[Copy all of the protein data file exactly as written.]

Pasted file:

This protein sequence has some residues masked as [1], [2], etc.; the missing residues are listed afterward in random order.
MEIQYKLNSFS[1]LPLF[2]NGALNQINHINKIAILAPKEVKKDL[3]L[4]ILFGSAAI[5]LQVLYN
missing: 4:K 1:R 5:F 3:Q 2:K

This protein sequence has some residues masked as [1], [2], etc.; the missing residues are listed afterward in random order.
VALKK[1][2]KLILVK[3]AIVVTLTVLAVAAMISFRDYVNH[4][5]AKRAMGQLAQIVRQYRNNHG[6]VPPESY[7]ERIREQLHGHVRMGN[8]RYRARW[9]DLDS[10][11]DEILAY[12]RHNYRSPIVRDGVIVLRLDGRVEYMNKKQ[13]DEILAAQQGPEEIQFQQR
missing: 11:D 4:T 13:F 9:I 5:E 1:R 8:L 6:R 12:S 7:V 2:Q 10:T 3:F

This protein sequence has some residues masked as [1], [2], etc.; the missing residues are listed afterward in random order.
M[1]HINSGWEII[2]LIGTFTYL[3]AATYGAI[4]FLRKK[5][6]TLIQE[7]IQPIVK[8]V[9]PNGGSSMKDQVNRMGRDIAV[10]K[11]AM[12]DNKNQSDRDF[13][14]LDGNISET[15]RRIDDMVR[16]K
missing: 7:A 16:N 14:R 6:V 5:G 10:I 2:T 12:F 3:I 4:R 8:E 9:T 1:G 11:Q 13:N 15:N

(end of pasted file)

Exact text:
This protein sequence has some residues masked as [1], [2], etc.; the missing residues are listed afterward in random order.
MEIQYKLNSFS[1]LPLF[2]NGALNQINHINKIAILAPKEVKKDL[3]L[4]ILFGSAAI[5]LQVLYN
missing: 4:K 1:R 5:F 3:Q 2:K

This protein sequence has some residues masked as [1], [2], etc.; the missing residues are listed afterward in random order.
VALKK[1][2]KLILVK[3]AIVVTLTVLAVAAMISFRDYVNH[4][5]AKRAMGQLAQIVRQYRNNHG[6]VPPESY[7]ERIREQLHGHVRMGN[8]RYRARW[9]DLDS[10][11]DEILAY[12]RHNYRSPIVRDGVIVLRLDGRVEYMNKKQ[13]DEILAAQQGPEEIQFQQR
missing: 11:D 4:T 13:F 9:I 5:E 1:R 8:L 6:R 12:S 7:V 2:Q 10:T 3:F

This protein sequence has some residues masked as [1], [2], etc.; the missing residues are listed afterward in random order.
M[1]HINSGWEII[2]LIGTFTYL[3]AATYGAI[4]FLRKK[5][6]TLIQE[7]IQPIVK[8]V[9]PNGGSSMKDQVNRMGRDIAV[10]K[11]AM[12]DNKNQSDRDF[13][14]LDGNISET[15]RRIDDMVR[16]K
missing: 7:A 16:N 14:R 6:V 5:G 10:I 2:T 12:F 3:I 4:R 8:E 9:T 1:G 11:Q 13:N 15:N